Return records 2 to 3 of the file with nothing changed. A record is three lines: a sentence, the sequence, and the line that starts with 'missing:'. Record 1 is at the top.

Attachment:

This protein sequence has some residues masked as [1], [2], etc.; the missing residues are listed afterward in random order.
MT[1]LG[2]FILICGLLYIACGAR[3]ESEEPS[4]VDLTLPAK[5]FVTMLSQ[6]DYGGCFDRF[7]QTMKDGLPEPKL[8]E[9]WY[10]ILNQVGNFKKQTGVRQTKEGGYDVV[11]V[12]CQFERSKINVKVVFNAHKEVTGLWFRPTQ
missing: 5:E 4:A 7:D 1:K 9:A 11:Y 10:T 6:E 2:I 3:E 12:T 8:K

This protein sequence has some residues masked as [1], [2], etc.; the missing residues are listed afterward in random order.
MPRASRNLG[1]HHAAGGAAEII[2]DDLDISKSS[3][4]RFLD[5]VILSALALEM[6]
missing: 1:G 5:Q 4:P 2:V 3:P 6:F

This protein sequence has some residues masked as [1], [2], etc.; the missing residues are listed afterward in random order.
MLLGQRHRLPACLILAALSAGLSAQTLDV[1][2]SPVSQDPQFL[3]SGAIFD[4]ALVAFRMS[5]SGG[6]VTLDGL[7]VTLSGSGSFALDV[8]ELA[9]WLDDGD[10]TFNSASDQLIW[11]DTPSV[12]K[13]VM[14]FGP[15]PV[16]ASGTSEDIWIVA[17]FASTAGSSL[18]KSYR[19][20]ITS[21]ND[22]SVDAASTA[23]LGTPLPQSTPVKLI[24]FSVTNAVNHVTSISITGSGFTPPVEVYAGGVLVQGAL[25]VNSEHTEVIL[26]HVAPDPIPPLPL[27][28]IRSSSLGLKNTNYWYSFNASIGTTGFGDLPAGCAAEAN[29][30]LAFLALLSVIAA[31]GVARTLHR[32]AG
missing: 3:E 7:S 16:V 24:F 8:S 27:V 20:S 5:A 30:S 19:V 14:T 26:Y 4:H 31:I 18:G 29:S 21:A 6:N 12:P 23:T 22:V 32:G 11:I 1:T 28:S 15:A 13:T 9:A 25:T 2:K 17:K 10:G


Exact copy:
This protein sequence has some residues masked as [1], [2], etc.; the missing residues are listed afterward in random order.
MPRASRNLG[1]HHAAGGAAEII[2]DDLDISKSS[3][4]RFLD[5]VILSALALEM[6]
missing: 1:G 5:Q 4:P 2:V 3:P 6:F

This protein sequence has some residues masked as [1], [2], etc.; the missing residues are listed afterward in random order.
MLLGQRHRLPACLILAALSAGLSAQTLDV[1][2]SPVSQDPQFL[3]SGAIFD[4]ALVAFRMS[5]SGG[6]VTLDGL[7]VTLSGSGSFALDV[8]ELA[9]WLDDGD[10]TFNSASDQLIW[11]DTPSV[12]K[13]VM[14]FGP[15]PV[16]ASGTSEDIWIVA[17]FASTAGSSL[18]KSYR[19][20]ITS[21]ND[22]SVDAASTA[23]LGTPLPQSTPVKLI[24]FSVTNAVNHVTSISITGSGFTPPVEVYAGGVLVQGAL[25]VNSEHTEVIL[26]HVAPDPIPPLPL[27][28]IRSSSLGLKNTNYWYSFNASIGTTGFGDLPAGCAAEAN[29][30]LAFLALLSVIAA[31]GVARTLHR[32]AG
missing: 3:E 7:S 16:V 24:F 8:S 27:V 20:S 5:A 30:S 19:V 14:T 26:Y 4:H 31:I 18:G 29:S 21:A 6:N 12:P 23:T 22:V 32:G 11:I 1:T 28:S 15:A 13:T 9:A 25:T 2:K 17:K 10:G